Audio of the talk given by Valentino Gianuzzi (Manchester) for CLACS’s seminar series, entitled ‘Before Amauta: The Early Peruvian Avant-Gardes and the Fear of Modernity (1916-1926)’.
Here you can listen to the audio of the talk given by Dr Jo Evans (UCL) on childhood and adolescence in Luis Buñuel’s films as part of our Seminar Series.
Abstract: Childhood and adolescence have become an important focus of attention for film and film studies in recent years. Films like We Need to Talk About Kevin (Ramsey 2011), Gone Baby Gone (Affleck 2007), even Boyhood (Linklater, 2014), address the ethical complexity of our parental and/or social responsibility for children, and film scholars now pay serious attention to our relationship with the child on screen.
Major academic studies have emerged. Emma Wilson’s Cinema’s Missing Children(2003) and Sarah Wright’s The Child in Spanish Cinema (2013) provide the theoretical foundations for any serious analysis of the representation of children on screen, while Carolina Rocha’s special issue of Studies in Hispanic Cinemas(2011) on ‘Children in Hispanic Cinema’ testifies the importance of this topic for scholars Spanish-language film. Yet to date, with the exception of studies of Los olvidados, scholars have paid little attention to the representation of childhood in the work of the director who is arguably still the best-known Spanish-language auteur. With a view to addressing this perceived gap, this paper will examine the Spanish-Mexican director Luis Buñuel’s complex, provocative, ambivalent, blackly comic and, at times, frankly disturbing representation of the child on screen.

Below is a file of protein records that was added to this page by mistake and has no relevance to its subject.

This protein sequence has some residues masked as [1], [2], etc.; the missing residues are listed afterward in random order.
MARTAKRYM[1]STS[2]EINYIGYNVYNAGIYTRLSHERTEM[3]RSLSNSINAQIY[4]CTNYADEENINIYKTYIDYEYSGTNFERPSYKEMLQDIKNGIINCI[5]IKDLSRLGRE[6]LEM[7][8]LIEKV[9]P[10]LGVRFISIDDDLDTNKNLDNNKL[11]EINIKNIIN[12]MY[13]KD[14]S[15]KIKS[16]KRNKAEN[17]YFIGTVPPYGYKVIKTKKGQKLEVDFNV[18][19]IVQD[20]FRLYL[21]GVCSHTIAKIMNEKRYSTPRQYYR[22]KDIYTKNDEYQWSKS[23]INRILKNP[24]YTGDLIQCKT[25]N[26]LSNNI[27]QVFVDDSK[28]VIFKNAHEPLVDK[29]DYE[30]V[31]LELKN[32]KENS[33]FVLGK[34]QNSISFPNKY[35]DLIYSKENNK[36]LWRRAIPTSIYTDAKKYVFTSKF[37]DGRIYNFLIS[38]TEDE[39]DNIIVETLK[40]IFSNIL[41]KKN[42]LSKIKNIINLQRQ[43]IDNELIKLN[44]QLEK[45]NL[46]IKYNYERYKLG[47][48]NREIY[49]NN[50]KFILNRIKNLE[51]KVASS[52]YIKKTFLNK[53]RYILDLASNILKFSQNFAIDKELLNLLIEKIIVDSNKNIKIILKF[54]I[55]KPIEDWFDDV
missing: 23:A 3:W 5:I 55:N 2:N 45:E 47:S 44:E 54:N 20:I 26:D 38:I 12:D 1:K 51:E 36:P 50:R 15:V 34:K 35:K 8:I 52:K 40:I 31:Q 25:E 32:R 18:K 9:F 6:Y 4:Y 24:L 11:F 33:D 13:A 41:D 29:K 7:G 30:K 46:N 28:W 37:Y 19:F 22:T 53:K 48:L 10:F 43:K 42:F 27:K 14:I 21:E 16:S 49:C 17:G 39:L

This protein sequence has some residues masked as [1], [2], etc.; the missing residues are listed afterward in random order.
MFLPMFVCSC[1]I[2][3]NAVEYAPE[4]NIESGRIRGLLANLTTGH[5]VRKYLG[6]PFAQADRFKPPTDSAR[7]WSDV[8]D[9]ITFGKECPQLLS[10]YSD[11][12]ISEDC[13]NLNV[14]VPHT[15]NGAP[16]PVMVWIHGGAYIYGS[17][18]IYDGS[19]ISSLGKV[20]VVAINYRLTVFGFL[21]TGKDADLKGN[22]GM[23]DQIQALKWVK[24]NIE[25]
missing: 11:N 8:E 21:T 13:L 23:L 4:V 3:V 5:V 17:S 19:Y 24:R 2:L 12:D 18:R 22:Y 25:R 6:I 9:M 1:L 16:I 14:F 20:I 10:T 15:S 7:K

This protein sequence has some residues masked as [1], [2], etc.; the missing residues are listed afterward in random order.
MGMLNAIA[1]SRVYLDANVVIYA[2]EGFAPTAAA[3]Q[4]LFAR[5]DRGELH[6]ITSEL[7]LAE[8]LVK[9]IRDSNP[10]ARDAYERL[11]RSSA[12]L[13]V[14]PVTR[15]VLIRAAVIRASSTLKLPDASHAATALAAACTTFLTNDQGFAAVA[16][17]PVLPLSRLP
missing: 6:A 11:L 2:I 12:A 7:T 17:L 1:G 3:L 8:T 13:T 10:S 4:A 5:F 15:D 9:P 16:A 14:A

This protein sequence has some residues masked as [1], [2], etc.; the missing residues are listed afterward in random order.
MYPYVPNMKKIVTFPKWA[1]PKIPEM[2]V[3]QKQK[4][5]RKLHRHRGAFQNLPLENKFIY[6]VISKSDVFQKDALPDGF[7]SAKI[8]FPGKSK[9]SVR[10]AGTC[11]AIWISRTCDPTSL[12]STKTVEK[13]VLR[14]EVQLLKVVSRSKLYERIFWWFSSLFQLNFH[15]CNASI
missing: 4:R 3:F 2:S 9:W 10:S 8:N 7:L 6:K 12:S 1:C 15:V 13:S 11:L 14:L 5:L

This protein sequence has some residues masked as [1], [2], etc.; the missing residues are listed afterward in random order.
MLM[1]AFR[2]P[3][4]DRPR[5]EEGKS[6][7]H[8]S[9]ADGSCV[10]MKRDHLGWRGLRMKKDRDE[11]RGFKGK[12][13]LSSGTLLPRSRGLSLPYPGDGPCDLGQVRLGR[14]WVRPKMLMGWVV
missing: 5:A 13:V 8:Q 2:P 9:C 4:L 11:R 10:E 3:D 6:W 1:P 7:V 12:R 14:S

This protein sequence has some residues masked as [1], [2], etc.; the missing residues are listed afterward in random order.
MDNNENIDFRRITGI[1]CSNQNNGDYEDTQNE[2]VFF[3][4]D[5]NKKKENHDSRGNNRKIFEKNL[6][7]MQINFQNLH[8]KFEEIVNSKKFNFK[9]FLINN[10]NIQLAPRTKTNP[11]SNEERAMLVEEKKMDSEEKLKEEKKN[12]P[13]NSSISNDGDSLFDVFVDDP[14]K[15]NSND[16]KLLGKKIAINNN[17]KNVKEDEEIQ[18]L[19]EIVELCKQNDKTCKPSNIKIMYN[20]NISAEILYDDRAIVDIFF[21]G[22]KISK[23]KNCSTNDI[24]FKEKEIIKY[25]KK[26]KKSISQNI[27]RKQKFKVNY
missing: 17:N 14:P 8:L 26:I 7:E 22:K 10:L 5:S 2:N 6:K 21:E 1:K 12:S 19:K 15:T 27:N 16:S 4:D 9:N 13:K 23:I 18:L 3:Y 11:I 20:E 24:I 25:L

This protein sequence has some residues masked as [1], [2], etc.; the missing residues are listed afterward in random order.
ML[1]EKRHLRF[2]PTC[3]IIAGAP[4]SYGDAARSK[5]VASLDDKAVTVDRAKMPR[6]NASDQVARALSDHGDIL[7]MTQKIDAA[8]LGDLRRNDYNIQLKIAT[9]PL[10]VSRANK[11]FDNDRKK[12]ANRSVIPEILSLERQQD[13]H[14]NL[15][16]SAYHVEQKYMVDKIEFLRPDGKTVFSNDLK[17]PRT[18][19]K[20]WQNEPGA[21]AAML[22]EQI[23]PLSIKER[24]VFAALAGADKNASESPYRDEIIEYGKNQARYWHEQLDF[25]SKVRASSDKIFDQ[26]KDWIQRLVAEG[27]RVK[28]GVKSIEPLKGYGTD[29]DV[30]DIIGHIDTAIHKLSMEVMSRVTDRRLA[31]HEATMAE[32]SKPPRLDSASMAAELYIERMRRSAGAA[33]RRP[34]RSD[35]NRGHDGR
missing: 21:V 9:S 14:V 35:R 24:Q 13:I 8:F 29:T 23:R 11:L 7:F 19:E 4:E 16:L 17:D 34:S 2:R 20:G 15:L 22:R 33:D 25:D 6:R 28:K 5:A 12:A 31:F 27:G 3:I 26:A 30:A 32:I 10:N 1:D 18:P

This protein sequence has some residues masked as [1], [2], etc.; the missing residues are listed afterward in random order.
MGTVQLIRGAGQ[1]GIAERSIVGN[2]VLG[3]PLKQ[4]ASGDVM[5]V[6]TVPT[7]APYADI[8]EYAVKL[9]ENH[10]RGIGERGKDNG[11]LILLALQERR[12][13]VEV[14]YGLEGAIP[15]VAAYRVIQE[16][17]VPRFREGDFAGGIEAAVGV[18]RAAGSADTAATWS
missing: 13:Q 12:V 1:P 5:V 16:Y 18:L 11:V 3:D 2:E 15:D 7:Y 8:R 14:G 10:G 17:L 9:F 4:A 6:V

Here you can listen to the audio of the talk given by Dr Katia Chornik (Manchester) entitled ‘Music and Human Rights Liaisons: Interviewing Álvaro Corbalán, a Singer-Songwriter and Top Agent of Pinochet’s Secret Police’.
Here is an abstract of her talk:
In February 2010, Álvaro Corbalán was awarded a gaviota de plata (silver seagull) by the International Song Contest of Viña del Mar (Chile), the most important popular music competition in the Spanish-speaking world. This accolade was not, however, granted for his musical talents but “for having defeated Marxism terrorism in Chile”, as the inscription reads. Corbalán was in fact a top agent of the CNI, one of the secret services operating during Augusto Pinochet’s dictatorship (1973-1990), and as such ran a clandestine torture centre known for its heavy manipulations of prisoners’ acoustic environment. Convicted of innumerable crimes, Corbalán serves a life sentence. Using my interview material and drawing on research in popular music and memory studies, I explore Corbalán’s elusive recollections of Pinochet’s prisons, and the ways in which he makes sense of his own detention through his musical compositions.
The talk was given on Wednesday 3 February as part of the Centre for Latin American and Caribbean Studies Seminar Series.
Here you can find some audios from our Postgraduate workshop: Researching Latin American Cities, organised by CLACS, in conjunction with Global Urban Research Centre and with the support of cities@manchester. The event took place on 5 November 2015.
The workshop explored the challenges for Latin American cities, addressing the somewhat fragmented nature of existing literature by discussing and deploying different disciplinary approaches. The workshop was aimed at Masters and PhD students who are currently working on or who have concrete plans to work on Latin American cities.
More information about the event can be found here.